Voluntary battery stewardship scheme granted authorisation

The Battery Stewardship Council (BSC) will be able to establish and operate a national scheme for managing expired batteries under an authorisation granted by the ACCC.

BSC was formed in 2018 with the primary goal of establishing a battery stewardship scheme in Australia that would see a significant increase in battery collections and recycling.

Batteries imported by members of the scheme would attract a levy of four cents per 24 grams (the weight of a AA battery). Rebates would then be paid to recyclers to help offset the cost of collecting, sorting and processing expired batteries. Members of the scheme must agree to only deal with other members along the supply chain, with limited exceptions such as for pre-existing arrangements.

The BSC estimates that only about 3 per cent of handheld batteries in Australia are recycled. Most batteries go to landfill.

“This battery stewardship scheme has the potential to be an important tool for encouraging businesses across the battery supply chain to take responsibility for treating batteries in an environmentally responsible way,” ACCC Deputy Chair Delia Rickard said.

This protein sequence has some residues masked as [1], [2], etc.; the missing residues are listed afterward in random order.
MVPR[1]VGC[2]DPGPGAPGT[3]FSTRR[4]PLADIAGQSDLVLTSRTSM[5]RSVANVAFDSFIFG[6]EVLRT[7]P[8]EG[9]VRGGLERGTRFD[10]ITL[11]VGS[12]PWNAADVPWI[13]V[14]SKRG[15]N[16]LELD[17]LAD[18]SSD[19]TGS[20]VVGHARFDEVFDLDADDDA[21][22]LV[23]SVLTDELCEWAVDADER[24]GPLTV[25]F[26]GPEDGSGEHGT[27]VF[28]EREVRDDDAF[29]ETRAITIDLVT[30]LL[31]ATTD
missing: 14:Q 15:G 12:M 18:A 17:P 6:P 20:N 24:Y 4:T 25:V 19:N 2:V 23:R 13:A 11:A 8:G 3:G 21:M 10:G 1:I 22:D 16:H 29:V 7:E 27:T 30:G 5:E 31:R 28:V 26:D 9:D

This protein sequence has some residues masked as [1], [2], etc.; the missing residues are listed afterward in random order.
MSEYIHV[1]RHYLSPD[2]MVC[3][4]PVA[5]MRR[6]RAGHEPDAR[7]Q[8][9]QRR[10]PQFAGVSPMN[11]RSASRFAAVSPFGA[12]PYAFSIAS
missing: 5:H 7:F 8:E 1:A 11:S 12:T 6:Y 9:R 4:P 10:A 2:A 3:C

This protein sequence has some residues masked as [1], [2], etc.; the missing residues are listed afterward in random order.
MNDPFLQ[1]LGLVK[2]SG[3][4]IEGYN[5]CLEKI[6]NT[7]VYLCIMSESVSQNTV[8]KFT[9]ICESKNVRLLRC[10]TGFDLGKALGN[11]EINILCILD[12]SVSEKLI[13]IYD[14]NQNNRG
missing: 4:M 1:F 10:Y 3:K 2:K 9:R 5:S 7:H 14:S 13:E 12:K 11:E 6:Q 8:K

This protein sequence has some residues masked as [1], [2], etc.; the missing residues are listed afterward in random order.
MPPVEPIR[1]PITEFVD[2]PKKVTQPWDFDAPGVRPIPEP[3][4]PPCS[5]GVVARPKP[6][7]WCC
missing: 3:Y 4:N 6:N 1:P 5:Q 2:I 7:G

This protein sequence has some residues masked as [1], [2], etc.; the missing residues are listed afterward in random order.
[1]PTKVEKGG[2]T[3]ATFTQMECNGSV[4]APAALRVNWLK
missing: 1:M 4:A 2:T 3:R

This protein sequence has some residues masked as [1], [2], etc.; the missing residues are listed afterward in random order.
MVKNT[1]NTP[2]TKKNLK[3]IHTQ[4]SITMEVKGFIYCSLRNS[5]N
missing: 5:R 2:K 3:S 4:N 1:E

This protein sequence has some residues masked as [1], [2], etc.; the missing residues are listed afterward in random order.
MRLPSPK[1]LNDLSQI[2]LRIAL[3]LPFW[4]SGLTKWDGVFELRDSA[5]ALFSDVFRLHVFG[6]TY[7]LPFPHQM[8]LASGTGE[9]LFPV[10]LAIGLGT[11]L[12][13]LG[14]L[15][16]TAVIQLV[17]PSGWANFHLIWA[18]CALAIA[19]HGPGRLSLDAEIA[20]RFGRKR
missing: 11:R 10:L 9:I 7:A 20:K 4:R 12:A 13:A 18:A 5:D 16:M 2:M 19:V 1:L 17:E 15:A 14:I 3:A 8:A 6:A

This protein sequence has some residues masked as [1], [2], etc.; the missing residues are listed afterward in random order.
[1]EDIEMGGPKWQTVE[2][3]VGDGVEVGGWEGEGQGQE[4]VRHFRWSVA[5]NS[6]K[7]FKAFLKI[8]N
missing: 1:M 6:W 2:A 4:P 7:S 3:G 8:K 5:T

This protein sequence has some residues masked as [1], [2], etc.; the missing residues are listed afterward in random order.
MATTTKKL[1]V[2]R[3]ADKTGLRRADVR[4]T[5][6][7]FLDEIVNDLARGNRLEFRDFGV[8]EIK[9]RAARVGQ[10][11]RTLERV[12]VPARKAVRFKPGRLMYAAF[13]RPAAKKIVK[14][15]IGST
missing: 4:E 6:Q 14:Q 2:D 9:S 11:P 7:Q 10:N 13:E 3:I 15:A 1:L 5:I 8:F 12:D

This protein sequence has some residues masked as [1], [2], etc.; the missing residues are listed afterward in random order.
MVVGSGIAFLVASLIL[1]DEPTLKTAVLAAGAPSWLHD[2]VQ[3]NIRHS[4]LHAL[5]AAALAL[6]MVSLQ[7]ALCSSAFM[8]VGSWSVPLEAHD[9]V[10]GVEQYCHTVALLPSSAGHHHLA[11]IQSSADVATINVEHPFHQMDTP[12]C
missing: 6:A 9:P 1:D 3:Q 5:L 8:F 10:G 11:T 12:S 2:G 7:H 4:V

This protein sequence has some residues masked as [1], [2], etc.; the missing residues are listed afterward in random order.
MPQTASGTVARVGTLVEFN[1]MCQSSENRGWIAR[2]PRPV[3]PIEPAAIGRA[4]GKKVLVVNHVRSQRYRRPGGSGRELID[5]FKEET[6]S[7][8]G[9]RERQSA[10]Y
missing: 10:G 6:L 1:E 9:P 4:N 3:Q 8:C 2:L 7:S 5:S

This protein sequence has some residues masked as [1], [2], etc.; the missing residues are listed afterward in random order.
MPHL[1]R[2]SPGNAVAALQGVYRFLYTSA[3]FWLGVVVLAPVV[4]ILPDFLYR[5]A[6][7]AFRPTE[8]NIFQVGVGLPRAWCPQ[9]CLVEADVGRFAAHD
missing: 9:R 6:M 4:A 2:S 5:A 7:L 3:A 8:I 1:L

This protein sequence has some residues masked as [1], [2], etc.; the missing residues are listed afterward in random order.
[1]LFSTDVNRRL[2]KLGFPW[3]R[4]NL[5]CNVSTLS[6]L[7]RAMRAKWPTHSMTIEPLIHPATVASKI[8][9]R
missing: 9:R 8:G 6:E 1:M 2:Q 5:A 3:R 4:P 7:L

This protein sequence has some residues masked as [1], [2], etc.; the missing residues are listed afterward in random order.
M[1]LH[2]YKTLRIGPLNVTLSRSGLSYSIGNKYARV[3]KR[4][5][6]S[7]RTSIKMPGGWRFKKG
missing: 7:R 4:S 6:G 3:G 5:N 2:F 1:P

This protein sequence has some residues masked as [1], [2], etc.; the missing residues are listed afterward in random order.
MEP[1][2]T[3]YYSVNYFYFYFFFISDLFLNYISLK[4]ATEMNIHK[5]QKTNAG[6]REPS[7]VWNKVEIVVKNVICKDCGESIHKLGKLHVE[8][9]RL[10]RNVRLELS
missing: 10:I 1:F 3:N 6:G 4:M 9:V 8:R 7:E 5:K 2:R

“The ACCC believes the scheme can achieve significant environmental benefits by increasing the number of batteries that get recycled rather than going to landfill.”

“There are also benefits from increased public awareness around battery disposal and re-use, and supporting increased research and development,” Ms Rickard said.

The ACCC notes that by encouraging consumers to hold onto button batteries for subsequent collection and recycling, there is a risk the scheme may inadvertently increase the safety hazard of young children ingesting batteries or the risk of house fires.

The ACCC’s current advice is for consumers to dispose of used button batteries immediately given the safety risk of serious injury or death if they are swallowed or inserted into the body. Young children are at the greatest risk due to their narrower oesophagus and tendency to place small objects into their mouths, ears and noses.

In order to address this issue of consumers potentially storing button batteries for later recycling, the ACCC has imposed a condition requiring BSC to develop a button battery safety strategy within 12 months. The strategy is to be guided by an advisory group involving the ACCC, relevant industry bodies and medical and child safety experts.

The ACCC has granted authorisation until 26 September 2025.

The ACCC considers it important that BSC is able to demonstrate strong take-up of the scheme, and effective administration and risk management before applying for re-authorisation in 2025.

More information, including the ACCC’s reason for decision is available online on the ACCC’s public register at Battery Stewardship Council.

ACCC Media Release: 187/20